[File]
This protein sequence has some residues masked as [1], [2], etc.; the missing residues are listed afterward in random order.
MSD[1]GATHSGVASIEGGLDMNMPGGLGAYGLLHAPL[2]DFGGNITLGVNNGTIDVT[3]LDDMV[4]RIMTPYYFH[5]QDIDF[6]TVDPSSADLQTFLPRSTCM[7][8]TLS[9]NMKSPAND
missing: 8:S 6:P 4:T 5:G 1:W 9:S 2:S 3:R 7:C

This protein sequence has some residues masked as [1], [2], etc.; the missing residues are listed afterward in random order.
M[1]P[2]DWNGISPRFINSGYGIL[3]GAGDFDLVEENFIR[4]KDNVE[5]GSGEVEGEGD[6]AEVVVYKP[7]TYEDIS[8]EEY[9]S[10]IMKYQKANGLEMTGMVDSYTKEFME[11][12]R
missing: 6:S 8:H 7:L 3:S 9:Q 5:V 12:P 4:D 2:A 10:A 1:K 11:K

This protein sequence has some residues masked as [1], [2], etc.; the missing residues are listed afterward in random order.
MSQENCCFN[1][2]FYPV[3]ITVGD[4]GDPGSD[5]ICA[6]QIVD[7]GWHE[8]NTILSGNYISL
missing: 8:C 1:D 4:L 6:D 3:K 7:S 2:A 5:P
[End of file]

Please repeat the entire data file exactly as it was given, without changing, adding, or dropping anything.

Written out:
This protein sequence has some residues masked as [1], [2], etc.; the missing residues are listed afterward in random order.
MSD[1]GATHSGVASIEGGLDMNMPGGLGAYGLLHAPL[2]DFGGNITLGVNNGTIDVT[3]LDDMV[4]RIMTPYYFH[5]QDIDF[6]TVDPSSADLQTFLPRSTCM[7][8]TLS[9]NMKSPAND
missing: 8:S 6:P 4:T 5:G 1:W 9:S 2:S 3:R 7:C

This protein sequence has some residues masked as [1], [2], etc.; the missing residues are listed afterward in random order.
M[1]P[2]DWNGISPRFINSGYGIL[3]GAGDFDLVEENFIR[4]KDNVE[5]GSGEVEGEGD[6]AEVVVYKP[7]TYEDIS[8]EEY[9]S[10]IMKYQKANGLEMTGMVDSYTKEFME[11][12]R
missing: 6:S 8:H 7:L 3:S 9:Q 5:V 12:P 4:D 2:A 10:A 1:K 11:K

This protein sequence has some residues masked as [1], [2], etc.; the missing residues are listed afterward in random order.
MSQENCCFN[1][2]FYPV[3]ITVGD[4]GDPGSD[5]ICA[6]QIVD[7]GWHE[8]NTILSGNYISL
missing: 8:C 1:D 4:L 6:D 3:K 7:S 2:A 5:P